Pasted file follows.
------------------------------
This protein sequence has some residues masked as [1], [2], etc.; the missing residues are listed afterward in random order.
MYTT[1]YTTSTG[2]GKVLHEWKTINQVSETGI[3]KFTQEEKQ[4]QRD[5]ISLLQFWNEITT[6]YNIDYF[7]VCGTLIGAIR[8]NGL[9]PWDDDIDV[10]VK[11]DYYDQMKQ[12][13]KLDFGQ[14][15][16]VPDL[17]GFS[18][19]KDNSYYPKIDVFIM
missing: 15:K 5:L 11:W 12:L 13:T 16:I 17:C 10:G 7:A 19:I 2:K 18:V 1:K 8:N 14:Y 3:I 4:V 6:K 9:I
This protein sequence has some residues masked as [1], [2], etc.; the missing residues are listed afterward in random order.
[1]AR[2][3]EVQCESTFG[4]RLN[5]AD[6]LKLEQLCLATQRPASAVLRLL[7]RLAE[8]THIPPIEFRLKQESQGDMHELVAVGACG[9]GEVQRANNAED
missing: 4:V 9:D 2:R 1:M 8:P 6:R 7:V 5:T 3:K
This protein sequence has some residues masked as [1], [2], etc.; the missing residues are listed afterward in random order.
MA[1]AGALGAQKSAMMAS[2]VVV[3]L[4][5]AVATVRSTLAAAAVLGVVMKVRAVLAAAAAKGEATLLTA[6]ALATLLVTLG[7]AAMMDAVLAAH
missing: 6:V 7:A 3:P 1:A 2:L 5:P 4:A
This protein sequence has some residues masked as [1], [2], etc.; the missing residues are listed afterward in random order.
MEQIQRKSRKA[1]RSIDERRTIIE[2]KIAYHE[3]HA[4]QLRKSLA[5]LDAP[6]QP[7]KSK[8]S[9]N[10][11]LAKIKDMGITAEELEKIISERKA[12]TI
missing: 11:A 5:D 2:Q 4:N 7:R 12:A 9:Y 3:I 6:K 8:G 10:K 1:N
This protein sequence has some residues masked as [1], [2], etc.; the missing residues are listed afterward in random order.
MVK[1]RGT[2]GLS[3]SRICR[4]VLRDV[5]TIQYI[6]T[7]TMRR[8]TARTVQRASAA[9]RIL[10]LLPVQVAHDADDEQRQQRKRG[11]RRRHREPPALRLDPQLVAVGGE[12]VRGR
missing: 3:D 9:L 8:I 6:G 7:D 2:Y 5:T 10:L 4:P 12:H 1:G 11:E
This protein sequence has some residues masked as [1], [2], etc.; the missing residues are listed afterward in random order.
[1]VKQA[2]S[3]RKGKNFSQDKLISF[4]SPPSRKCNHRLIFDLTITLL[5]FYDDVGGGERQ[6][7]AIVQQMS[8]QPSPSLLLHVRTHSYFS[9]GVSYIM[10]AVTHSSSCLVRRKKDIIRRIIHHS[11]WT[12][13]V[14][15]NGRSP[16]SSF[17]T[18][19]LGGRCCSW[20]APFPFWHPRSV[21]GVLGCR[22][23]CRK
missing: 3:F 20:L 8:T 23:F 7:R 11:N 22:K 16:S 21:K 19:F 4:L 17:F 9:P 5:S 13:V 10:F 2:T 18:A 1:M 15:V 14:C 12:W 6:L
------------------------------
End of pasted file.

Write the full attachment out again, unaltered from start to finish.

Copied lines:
This protein sequence has some residues masked as [1], [2], etc.; the missing residues are listed afterward in random order.
MYTT[1]YTTSTG[2]GKVLHEWKTINQVSETGI[3]KFTQEEKQ[4]QRD[5]ISLLQFWNEITT[6]YNIDYF[7]VCGTLIGAIR[8]NGL[9]PWDDDIDV[10]VK[11]DYYDQMKQ[12][13]KLDFGQ[14][15][16]VPDL[17]GFS[18][19]KDNSYYPKIDVFIM
missing: 15:K 5:L 11:W 12:L 13:T 16:I 17:C 10:G 7:A 19:I 2:K 18:V 1:K 8:N 14:Y 3:I 4:V 6:K 9:I
This protein sequence has some residues masked as [1], [2], etc.; the missing residues are listed afterward in random order.
[1]AR[2][3]EVQCESTFG[4]RLN[5]AD[6]LKLEQLCLATQRPASAVLRLL[7]RLAE[8]THIPPIEFRLKQESQGDMHELVAVGACG[9]GEVQRANNAED
missing: 4:V 9:D 2:R 1:M 8:P 6:R 7:V 5:T 3:K
This protein sequence has some residues masked as [1], [2], etc.; the missing residues are listed afterward in random order.
MA[1]AGALGAQKSAMMAS[2]VVV[3]L[4][5]AVATVRSTLAAAAVLGVVMKVRAVLAAAAAKGEATLLTA[6]ALATLLVTLG[7]AAMMDAVLAAH
missing: 6:V 7:A 3:P 1:A 2:L 5:P 4:A
This protein sequence has some residues masked as [1], [2], etc.; the missing residues are listed afterward in random order.
MEQIQRKSRKA[1]RSIDERRTIIE[2]KIAYHE[3]HA[4]QLRKSLA[5]LDAP[6]QP[7]KSK[8]S[9]N[10][11]LAKIKDMGITAEELEKIISERKA[12]TI
missing: 11:A 5:D 2:Q 4:N 7:R 12:A 9:Y 3:I 6:K 8:G 10:K 1:N
This protein sequence has some residues masked as [1], [2], etc.; the missing residues are listed afterward in random order.
MVK[1]RGT[2]GLS[3]SRICR[4]VLRDV[5]TIQYI[6]T[7]TMRR[8]TARTVQRASAA[9]RIL[10]LLPVQVAHDADDEQRQQRKRG[11]RRRHREPPALRLDPQLVAVGGE[12]VRGR
missing: 3:D 9:L 8:I 6:G 7:D 2:Y 5:T 10:L 4:P 12:H 1:G 11:E
This protein sequence has some residues masked as [1], [2], etc.; the missing residues are listed afterward in random order.
[1]VKQA[2]S[3]RKGKNFSQDKLISF[4]SPPSRKCNHRLIFDLTITLL[5]FYDDVGGGERQ[6][7]AIVQQMS[8]QPSPSLLLHVRTHSYFS[9]GVSYIM[10]AVTHSSSCLVRRKKDIIRRIIHHS[11]WT[12][13]V[14][15]NGRSP[16]SSF[17]T[18][19]LGGRCCSW[20]APFPFWHPRSV[21]GVLGCR[22][23]CRK
missing: 3:F 20:L 8:T 23:F 7:R 11:N 22:K 16:S 21:K 19:F 4:L 17:F 9:P 5:S 13:V 10:F 2:T 18:A 1:M 15:V 14:C 12:W 6:L